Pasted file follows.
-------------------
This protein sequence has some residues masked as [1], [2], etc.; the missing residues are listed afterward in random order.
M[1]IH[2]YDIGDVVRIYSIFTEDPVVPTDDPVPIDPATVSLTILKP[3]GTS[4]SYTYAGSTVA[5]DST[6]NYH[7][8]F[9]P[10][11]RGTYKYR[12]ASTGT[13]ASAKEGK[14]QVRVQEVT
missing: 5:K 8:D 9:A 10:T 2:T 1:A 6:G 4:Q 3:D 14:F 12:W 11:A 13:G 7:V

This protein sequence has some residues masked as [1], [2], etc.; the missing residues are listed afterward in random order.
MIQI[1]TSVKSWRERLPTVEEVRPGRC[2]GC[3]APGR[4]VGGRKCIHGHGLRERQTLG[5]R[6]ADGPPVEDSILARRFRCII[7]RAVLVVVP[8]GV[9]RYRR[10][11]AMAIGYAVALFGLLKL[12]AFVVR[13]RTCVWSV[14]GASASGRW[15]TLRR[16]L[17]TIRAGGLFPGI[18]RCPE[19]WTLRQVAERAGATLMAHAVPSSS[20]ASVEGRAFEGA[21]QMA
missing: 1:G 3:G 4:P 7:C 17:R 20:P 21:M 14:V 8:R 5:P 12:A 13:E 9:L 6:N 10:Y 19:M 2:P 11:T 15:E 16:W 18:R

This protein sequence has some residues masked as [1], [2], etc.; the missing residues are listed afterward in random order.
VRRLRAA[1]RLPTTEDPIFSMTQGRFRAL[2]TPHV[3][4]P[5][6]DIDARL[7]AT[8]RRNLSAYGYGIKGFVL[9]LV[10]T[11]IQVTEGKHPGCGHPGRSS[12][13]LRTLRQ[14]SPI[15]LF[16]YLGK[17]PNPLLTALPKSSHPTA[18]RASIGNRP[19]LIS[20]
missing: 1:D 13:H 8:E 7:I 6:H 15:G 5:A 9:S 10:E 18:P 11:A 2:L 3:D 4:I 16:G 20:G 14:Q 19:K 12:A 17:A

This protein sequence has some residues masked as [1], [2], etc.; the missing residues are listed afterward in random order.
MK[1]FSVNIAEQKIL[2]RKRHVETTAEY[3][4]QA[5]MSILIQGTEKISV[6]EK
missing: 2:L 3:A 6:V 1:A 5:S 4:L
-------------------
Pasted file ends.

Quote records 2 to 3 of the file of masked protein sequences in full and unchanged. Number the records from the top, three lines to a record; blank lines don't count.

This protein sequence has some residues masked as [1], [2], etc.; the missing residues are listed afterward in random order.
MIQI[1]TSVKSWRERLPTVEEVRPGRC[2]GC[3]APGR[4]VGGRKCIHGHGLRERQTLG[5]R[6]ADGPPVEDSILARRFRCII[7]RAVLVVVP[8]GV[9]RYRR[10][11]AMAIGYAVALFGLLKL[12]AFVVR[13]RTCVWSV[14]GASASGRW[15]TLRR[16]L[17]TIRAGGLFPGI[18]RCPE[19]WTLRQVAERAGATLMAHAVPSSS[20]ASVEGRAFEGA[21]QMA
missing: 1:G 3:G 4:P 7:C 17:R 20:P 21:M 14:V 8:R 5:P 12:A 13:E 9:L 6:N 10:Y 19:M 2:P 11:T 15:E 16:W 18:R

This protein sequence has some residues masked as [1], [2], etc.; the missing residues are listed afterward in random order.
VRRLRAA[1]RLPTTEDPIFSMTQGRFRAL[2]TPHV[3][4]P[5][6]DIDARL[7]AT[8]RRNLSAYGYGIKGFVL[9]LV[10]T[11]IQVTEGKHPGCGHPGRSS[12][13]LRTLRQ[14]SPI[15]LF[16]YLGK[17]PNPLLTALPKSSHPTA[18]RASIGNRP[19]LIS[20]
missing: 1:D 13:H 8:E 7:I 6:H 15:G 5:A 9:S 10:E 18:P 11:A 2:L 3:D 4:I 16:G 20:G 14:Q 19:K 12:A 17:A